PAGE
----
Three most common problems high-growth companies face

Scaling a company is a daunting task and can leave executives experiencing some mix of fear, accomplishment, anticipation, enthusiasm and uncertainty. To ease some of the apprehension that accompanies rapid growth, we’ve assembled a list of some of the most common communications-focused problems brands will face, and the best practices for avoiding each.

Believing that what’s worked so far will continue to work

The age-old saying, “If it’s not broken, don’t fix,” largely doesn’t apply to high-growth companies. The belief that best practices learned and applied during your startup days will carry over into high-growth scenarios has the potential to become a tragic flaw in your go-forward communications strategy.

Work with your PR, marketing and sales departments to determine the best methods for communicating. Identify new or potential shifts in market preferences and determine if and how your brand approaches those problems. Don’t wait to adjust your messaging, communications and related programs if you feel there is a disconnect between your brand and your customers. Be proactive in every sense of the word. You’ve graduated from a startup to a high-growth company. You’ve already done a lot right; now isn’t the time to become complacent.

Setting unrealistic expectations

Humility is a trait that’s often lost in the transition from startup to high growth, yet is one of the most important to maintain. It helps companies and their executives create attainable expectations, identify more long-term goals and address shortcomings before they become problems that impact the bottom line. For example, while The New York Times and the Wall Street Journal are incredible publications to aspire to, landing even the smallest mention in these outlets takes time, energy and strategy, resources that might be better spent targeting multiple top-tier trade publications that speak directly to your audience. We suggest putting tangible goals in place at the beginning of your growth stages, and partnering with a PR firm that will develop a strategy with you to achieve those milestones that will eventually carry you to your stretch goals.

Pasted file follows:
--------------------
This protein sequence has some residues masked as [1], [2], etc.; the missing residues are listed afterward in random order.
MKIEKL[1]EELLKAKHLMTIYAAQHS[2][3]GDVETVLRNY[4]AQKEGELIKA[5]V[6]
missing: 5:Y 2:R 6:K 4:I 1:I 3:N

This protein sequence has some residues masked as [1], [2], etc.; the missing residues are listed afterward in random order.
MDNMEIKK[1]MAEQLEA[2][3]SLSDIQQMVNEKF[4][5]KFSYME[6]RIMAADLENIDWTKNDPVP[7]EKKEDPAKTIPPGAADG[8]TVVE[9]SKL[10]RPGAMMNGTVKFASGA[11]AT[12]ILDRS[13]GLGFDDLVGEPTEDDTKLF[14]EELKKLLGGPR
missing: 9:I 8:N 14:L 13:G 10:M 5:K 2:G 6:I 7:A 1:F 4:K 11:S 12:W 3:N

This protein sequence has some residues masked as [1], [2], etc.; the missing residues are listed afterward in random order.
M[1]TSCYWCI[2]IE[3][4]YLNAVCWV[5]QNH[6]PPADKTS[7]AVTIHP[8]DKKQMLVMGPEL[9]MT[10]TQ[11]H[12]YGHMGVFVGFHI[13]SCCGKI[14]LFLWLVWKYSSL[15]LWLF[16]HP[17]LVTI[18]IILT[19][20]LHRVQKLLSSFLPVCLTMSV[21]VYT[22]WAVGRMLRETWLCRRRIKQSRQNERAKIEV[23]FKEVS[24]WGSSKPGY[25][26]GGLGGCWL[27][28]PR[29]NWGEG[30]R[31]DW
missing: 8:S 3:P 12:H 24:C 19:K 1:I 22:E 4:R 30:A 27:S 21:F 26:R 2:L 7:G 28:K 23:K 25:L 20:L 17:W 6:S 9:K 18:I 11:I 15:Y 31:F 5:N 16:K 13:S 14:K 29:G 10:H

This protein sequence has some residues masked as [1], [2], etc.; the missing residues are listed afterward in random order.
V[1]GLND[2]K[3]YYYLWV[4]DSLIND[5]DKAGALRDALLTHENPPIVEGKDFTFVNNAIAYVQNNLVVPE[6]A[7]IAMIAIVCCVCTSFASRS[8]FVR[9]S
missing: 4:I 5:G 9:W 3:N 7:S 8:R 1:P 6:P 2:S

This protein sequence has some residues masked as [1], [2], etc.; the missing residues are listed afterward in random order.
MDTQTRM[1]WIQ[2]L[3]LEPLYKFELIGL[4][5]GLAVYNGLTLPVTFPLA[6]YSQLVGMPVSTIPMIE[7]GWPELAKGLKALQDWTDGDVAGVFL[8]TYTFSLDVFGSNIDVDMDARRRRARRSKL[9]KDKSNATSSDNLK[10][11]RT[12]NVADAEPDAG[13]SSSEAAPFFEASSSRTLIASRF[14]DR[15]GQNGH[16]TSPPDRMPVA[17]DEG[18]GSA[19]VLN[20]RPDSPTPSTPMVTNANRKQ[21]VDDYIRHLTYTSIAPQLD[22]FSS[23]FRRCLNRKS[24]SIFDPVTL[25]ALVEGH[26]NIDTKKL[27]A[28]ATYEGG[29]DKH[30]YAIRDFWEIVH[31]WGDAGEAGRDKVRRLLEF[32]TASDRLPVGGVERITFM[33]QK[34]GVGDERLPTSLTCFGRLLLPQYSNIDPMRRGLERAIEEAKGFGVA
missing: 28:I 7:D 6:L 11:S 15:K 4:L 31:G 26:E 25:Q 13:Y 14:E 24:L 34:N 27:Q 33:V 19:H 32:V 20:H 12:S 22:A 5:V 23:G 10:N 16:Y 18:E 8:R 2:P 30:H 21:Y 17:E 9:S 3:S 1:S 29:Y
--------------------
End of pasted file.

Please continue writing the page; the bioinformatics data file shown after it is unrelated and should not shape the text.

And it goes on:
Disproportionate internal scaling

Unfortunately, this pitfall can frequently be the demise of a business if left uncontrolled because of its sneaky nature. While we are strong advocates for putting others’ needs before your own, it’s imperative that a company take some “me time” during a period of rapid expansion, despite the chaos that can accompany growth.

Recurring offsites, executive leadership meetings, increased reporting frequency, more informative feedback loops and streamlined cross-departmental communications are all needed to properly manage the rate at which the various departments scale and to prevent them from turning into silos that eventually hamstring productivity and information-sharing.




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